HC Deb 01 August 1882 vol 273 cc387-94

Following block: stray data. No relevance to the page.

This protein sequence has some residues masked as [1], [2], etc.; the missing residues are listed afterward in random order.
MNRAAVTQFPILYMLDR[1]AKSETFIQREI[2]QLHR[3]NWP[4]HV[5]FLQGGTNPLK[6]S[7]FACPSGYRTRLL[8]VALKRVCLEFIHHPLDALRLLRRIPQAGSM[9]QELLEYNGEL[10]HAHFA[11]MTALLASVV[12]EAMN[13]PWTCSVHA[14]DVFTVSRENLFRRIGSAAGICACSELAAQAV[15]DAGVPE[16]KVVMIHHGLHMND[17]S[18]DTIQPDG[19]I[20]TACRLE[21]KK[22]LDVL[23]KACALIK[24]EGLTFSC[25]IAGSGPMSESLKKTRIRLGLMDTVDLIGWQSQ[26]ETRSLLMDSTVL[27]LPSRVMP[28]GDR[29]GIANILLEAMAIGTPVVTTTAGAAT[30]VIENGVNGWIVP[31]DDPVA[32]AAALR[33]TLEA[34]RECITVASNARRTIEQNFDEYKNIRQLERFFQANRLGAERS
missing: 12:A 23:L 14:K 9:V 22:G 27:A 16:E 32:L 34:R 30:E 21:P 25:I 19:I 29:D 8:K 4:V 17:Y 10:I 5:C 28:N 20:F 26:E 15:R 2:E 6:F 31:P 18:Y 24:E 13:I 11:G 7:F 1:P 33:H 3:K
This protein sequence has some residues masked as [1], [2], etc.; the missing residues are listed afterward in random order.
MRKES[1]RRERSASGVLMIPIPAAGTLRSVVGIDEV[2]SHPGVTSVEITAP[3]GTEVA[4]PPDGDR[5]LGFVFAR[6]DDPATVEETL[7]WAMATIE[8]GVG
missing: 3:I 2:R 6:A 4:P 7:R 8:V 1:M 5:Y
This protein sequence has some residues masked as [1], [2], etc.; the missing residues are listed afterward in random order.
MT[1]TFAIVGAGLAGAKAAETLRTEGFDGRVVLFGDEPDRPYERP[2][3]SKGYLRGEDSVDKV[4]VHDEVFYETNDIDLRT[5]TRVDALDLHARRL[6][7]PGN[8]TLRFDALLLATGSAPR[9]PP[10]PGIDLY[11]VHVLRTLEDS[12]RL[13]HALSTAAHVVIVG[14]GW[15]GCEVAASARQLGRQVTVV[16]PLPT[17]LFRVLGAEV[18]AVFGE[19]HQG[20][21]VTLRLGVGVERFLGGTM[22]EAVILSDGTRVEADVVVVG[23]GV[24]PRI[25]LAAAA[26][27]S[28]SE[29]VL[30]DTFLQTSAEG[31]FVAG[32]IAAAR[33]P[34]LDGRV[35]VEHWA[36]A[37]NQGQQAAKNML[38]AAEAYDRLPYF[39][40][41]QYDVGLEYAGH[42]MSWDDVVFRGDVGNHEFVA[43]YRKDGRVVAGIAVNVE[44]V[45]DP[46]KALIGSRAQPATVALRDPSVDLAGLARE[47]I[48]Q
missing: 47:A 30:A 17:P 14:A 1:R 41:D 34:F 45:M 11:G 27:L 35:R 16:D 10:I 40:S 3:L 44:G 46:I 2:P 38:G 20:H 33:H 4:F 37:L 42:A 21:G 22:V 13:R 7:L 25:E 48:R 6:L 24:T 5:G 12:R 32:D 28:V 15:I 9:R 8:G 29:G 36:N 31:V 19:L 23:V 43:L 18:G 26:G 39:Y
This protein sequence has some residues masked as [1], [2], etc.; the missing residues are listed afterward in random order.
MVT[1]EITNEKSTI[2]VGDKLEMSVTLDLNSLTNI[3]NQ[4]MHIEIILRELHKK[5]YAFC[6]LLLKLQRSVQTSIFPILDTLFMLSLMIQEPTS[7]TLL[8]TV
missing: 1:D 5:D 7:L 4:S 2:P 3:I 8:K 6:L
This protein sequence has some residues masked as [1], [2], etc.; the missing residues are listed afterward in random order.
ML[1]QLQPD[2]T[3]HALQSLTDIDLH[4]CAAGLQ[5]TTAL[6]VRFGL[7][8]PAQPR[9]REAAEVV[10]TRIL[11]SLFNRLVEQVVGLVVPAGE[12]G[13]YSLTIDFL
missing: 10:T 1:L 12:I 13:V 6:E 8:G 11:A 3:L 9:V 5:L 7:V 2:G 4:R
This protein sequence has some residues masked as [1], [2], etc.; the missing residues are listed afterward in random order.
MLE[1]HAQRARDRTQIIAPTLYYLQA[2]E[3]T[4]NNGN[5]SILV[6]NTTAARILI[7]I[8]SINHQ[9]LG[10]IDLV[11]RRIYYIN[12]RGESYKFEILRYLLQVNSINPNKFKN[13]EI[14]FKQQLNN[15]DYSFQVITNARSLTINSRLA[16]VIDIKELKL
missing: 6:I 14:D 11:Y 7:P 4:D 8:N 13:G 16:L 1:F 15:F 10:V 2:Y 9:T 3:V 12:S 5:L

said, he rose to call attention to the Report of Admiral Phillimore on the Naval Reserve. His main object was to ascertain how far the Admiralty were advancing in shipbuilding, and what improvements that Department had effected as compared with the improvements introduced into their ships by the owners of our Mercantile Marine. In order to obtain the information which he desired to have, he would put a series of Questions to the official Representatives of the Admiralty in that House; and, in the first place, he would ask how many ships had been furnished with breech-loading guns, and whether the Admiralty intended to furnish the whole or some of the ships composing the Reserve Squadron with guns of that kind, they being much superior to muzzle-loaders? Secondly, he wished to know whether any improvements had recently been made in the fuel-carrying capacity of our ships? The Iris had capacity for fuel only to the extent of four or five days. A vessel of that description, in the event of our being at war with any Maritime Power, would be, instead of an element of strength, a source of weakness. In 1878 the Reserve Squadron, on the way to the Mediterranean, ran short of fuel before reaching Gibraltar. That, he contended, was a mischance which should be guarded against in the future. It was his opinion that in all ocean warfare a large measure of success would depend upon the capacity which our vessels had for carrying fuel. In the Mercantile Marine this had reached such perfection that a vessel had arrived in the United Kingdom from China in 30 days, carrying, besides a large cargo, fuel enough for a voyage of 5,000 miles. He should also like to know whether the Admiralty had got rid of the old machinery in order that our war vessels might be able to compete with war vessels supplied with modern machinery? Further, he de- sired to know what special work our reserve ships would be engaged in, providing we were at war with a great Maritime Power; whether the whole of the vessels had been fitted with shot and shell proof decks and water-tight compartments; or were we still in the same position in which we were when the Vanguard collided with the Iron Duke and went to the bottom? Had the Admiralty done anything to improve the water-tight compartments? Was anything being done to instruct the officers and men of the Squadron in the use of torpedoes and the other modern engines of warfare? He was strongly of opinion that non-combatants on board ship should be trained to take part in an engagement; and wished to know what was being done in that direction? We had a large number of young officers, the flower, of the Navy, who had to retire, against their will, on half-pay. Being without employment, they would in course of time become exceedingly rusty. He saw no reason why they should not be engaged in piloting our ships of war. Admiral Phillimore condemned the policy adopted in 1870 of selling a large number of our sailing cruisers, by which a great many of the Coastguardsmen were also kept in idleness; and he suggested the placing of some of them on board gunboats, and educating them in modern gunnery. We had no system of coast and harbour defence whatever; and he wished to know if the Admiralty had any programme on that subject? The men connected with the Coastguard might be very profitably employed on some description of torpedo service. He also thought they ought to increase the number of their Reserves by bringing in the stokers and firemen, who formed so large an element in their steamships; and in the event of their services being required for war purposes they would be able to do quite as efficient service as the seamen. Another point was the question of drill; and he hoped the Admiralty would provide for the Reserves being drilled at sea rather than at the batteries. With respect to the Naval Volunteers, he thought they should be increased by encouraging them in the way other Volunteers were encouraged—namely, giving them a capitation grant; and, if that were done, there was no reason why the Force should not be increased to 18,000men. We had never had more than about 12,000, although 30,000 was the number that had been recommended as being expedient for that service. He hoped the matters he had referred to would receive the consideration of the Admiralty.